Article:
1963-1982 Corvette AC Hose Replacement

by John Pfanstiehl

Corvette engine compartments are inhospitable for rubber. The high temperatures, oil and gas vapors and infrared heat from exhaust manifolds are tough on AC hoses. Fortunately these hoses often are easy to change. Zip Corvette offers many AC hoses as complete assemblies and at a reasonable price. Follow along to see what is involved with changing those hoses, along with some helpful tips.

After replacing an AC hose, the system should be held at a high vacuum to remove any water or moisture that may have entered. A vacuum pump and gauge set can be borrowed from several auto parts chain stores. If you don’t want to vacuum the system and install the refrigerant, just take the car to an AC repair shop. You still can be happy in the knowledge that you saved labor costs for the hose replacement and had the right part installed the way you want.

Step 1

01: A new AC Condenser Liquid Line for a 1973 Corvette arrived quickly from Zip Corvette. Replacement hoses should have the proper size rubber O-rings on the fittings and plastic caps to keep dust and debris from getting inside the hoses. These are made in the USA.

Step 2

02: Consider getting a new AC V-belt, like this 1973 350ci Air Condition Belt. Zip Corvette has these available with the original imprinting on the outside with GM part number, size, manufacture’s logo and codes. You can specify the desired quarter of manufacture and they are made in the USA.

Step 3

03: A 1973-1977E VIR Maintenance Kit is also advisable if the system has a replaceable desiccant bag. Replacing the VIRs of 1973 to 1977 early-build Corvettes is fairly easy. Note: the desiccant packaging should not be opened until ready to install and the system is ready to vacuum. Other AC systems may have a Drier/Receiver like AC Drier/Receiver for 1968-72 Corvettes. All are made in the USA.

Step 4

04: Check to make sure that the fittings and pipe bends on the replacement hose are identical to the old hose. A number of different AC hoses were used over the years on Corvettes. This hose is for 1973 only.

Step 5

05: The shiny oily area on the flap is a telltale to the AC leak. If oil is seen on the hood over the front of the compressor, its front seal is leaking. In this case, the oil leak came from the installation of an aftermarket sight glass. Tip: most replacement hoses now have a hard plastic barrier lining which doesn’t seal well on metal nipples when used with standard hose clamps.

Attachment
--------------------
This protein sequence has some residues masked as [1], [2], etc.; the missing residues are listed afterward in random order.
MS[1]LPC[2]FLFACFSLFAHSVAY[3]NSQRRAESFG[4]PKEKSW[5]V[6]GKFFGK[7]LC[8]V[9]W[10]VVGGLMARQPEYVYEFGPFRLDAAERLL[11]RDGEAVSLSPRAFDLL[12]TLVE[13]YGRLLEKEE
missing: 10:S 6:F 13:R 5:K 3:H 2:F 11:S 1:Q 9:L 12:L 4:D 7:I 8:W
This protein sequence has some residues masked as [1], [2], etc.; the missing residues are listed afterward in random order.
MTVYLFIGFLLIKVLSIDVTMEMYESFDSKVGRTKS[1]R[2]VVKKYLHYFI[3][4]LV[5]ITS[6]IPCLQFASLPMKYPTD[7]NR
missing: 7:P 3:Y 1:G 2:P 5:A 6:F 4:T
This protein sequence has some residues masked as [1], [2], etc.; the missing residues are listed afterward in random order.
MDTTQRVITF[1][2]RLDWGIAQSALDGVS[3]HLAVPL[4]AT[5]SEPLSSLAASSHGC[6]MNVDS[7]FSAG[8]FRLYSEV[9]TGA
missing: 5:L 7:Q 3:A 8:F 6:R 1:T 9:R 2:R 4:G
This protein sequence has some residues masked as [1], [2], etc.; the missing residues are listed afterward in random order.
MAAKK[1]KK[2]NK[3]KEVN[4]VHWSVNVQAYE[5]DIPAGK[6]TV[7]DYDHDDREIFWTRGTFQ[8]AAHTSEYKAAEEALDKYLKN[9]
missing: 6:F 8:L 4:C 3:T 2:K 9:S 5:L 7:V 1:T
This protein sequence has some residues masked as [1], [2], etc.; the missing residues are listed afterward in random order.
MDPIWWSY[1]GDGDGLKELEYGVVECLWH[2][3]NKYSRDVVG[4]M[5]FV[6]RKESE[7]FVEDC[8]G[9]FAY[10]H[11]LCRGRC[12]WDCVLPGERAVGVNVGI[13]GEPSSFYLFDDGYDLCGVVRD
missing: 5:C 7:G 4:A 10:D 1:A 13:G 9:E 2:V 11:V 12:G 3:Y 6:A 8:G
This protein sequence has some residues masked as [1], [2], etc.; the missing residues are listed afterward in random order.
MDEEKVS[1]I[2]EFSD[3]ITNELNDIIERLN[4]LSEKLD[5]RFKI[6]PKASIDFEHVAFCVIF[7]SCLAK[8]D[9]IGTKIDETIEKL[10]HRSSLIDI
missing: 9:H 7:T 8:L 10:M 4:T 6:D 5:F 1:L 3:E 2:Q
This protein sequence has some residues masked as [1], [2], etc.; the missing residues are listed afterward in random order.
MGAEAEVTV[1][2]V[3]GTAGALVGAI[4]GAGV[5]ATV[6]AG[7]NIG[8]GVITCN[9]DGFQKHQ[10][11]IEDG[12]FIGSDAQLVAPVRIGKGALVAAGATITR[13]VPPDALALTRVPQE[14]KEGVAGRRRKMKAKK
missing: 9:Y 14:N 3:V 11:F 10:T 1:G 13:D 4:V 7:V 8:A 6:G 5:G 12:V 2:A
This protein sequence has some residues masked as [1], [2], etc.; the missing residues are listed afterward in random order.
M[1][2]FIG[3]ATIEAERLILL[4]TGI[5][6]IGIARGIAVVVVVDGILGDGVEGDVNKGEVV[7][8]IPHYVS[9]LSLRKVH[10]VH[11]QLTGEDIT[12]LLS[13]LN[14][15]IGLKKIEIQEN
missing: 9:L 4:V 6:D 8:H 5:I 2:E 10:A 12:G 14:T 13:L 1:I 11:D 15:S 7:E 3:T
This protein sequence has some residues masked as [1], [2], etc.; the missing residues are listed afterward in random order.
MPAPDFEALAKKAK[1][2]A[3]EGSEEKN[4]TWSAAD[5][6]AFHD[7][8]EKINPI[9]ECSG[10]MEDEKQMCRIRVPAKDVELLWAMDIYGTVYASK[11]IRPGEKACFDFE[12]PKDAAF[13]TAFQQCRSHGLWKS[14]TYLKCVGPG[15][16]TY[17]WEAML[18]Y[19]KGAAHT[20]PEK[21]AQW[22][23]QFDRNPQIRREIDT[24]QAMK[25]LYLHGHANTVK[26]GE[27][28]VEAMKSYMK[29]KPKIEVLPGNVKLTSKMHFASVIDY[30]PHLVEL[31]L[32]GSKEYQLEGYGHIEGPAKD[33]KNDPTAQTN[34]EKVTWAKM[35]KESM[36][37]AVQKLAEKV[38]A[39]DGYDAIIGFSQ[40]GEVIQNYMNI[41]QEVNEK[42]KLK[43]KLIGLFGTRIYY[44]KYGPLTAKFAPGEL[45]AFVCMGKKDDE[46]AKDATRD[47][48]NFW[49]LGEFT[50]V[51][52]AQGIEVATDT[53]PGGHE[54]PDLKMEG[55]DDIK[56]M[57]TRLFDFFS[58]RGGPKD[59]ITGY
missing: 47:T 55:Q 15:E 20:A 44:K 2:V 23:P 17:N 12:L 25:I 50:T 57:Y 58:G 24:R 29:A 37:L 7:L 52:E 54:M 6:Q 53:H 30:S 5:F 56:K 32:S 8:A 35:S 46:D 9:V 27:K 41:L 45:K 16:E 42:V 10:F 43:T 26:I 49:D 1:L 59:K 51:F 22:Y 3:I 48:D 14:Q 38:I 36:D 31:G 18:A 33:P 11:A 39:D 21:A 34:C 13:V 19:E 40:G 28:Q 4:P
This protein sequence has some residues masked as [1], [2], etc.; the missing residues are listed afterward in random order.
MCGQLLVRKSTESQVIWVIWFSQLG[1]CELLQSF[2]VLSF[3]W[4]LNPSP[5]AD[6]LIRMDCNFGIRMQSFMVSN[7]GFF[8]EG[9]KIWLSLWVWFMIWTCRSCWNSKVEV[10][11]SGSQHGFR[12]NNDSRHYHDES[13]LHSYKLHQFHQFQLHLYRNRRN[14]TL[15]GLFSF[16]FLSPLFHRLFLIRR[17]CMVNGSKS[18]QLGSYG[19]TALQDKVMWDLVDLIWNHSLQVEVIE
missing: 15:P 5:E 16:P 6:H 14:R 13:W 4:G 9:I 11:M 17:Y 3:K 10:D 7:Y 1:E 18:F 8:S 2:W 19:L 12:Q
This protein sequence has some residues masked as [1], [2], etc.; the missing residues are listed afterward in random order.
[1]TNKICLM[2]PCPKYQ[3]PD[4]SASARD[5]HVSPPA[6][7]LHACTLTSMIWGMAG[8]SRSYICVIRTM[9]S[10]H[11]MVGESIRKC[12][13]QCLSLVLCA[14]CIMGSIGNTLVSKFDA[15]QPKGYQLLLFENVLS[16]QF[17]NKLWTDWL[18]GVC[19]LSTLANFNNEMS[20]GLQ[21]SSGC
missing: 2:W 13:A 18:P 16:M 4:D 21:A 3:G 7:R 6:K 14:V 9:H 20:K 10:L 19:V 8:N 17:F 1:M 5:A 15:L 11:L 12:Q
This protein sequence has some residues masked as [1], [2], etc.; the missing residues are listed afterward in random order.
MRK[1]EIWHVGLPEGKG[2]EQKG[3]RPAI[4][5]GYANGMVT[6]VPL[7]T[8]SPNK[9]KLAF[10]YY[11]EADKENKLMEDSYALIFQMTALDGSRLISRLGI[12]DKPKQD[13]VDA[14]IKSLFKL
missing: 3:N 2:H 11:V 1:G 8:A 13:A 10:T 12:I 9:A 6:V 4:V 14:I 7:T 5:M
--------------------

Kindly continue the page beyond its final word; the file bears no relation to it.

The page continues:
Step 6

06: Oil should be added to the AC System if a considerable amount has leaked out. Be aware that there are a number of different oils used in auto AC Systems and not all are compatible. This system still had R12 Freon and used mineral oil.

Step 7

07: Install the more difficult hose end first. In this case, it was the connection to the VIR assembly. This was best accessed from below. Use one hand to rotate and move the free end to help align the other end. Tip: heating the new hose can make it more flexible and easier to bend.

Step 8

08: Make sure to hold the evaporator or condenser fitting to prevent rotating its metal tube when disconnecting these hoses. If the fitting turns, its joint may break at the condenser or evaporator, causing more work and expense.

Step 9

09: When both ends of the hose are connected, and the hose is routed the proper way, tighten the fittings. They don’t have to be very tight, because the O-rings do the sealing. Applying a little AC oil or antiseize compound on the threads will make any future disassembly easier.

Step 10

10: Connect the high and low pressure hoses of the gauge set if you are vacuuming the system. On this system, the low side hose connects to the VIR. That location is very tight, and may require modifying a right angle adapter.

Step 11

11: The gauge set’s high side hose connects to the hose block on the rear of this compressor. Tip: after the system is charged, disconnect the gauge hoses when their respective pressures are at minimum. For the high side, that means when the engine is off and for the low side, when the AC is on.

Step 12

12: A vacuum pump was available as a loan from the local auto parts store. You pay for it up front and then they reimburse you when you return it. The center (yellow) hose on the gauge set connects to the vacuum pump.

Step 13

13: The vacuum pump soon attained a vacuum over 29”HG. This level of vacuum held for over an hour after the pump was shut off, indicating no leaks are likely. The high vacuum is used to boil and remove any water or moisture from the system.

Step 14

14: After installing just over 3 pounds of R12, the pressures were right on target at 29.5 and 250 psi. Tip: placing the refrigerant cans in hot water increases the pressure inside the can to speed delivery into the system. Job completed – now it’s time to be cool again.

1963-1982 Corvette AC Hose Replacement

Source: Zip Corvette Parts
8067 Fast Lane | Mechanicsville, VA 23111 | (800) 962-9632

Corvette Parts List Related to Article:

Related Corvette Magazine Articles:

  • 1973-1977E Corvette VIR Eliminator Installation and VIR Maintenance (coming soon)

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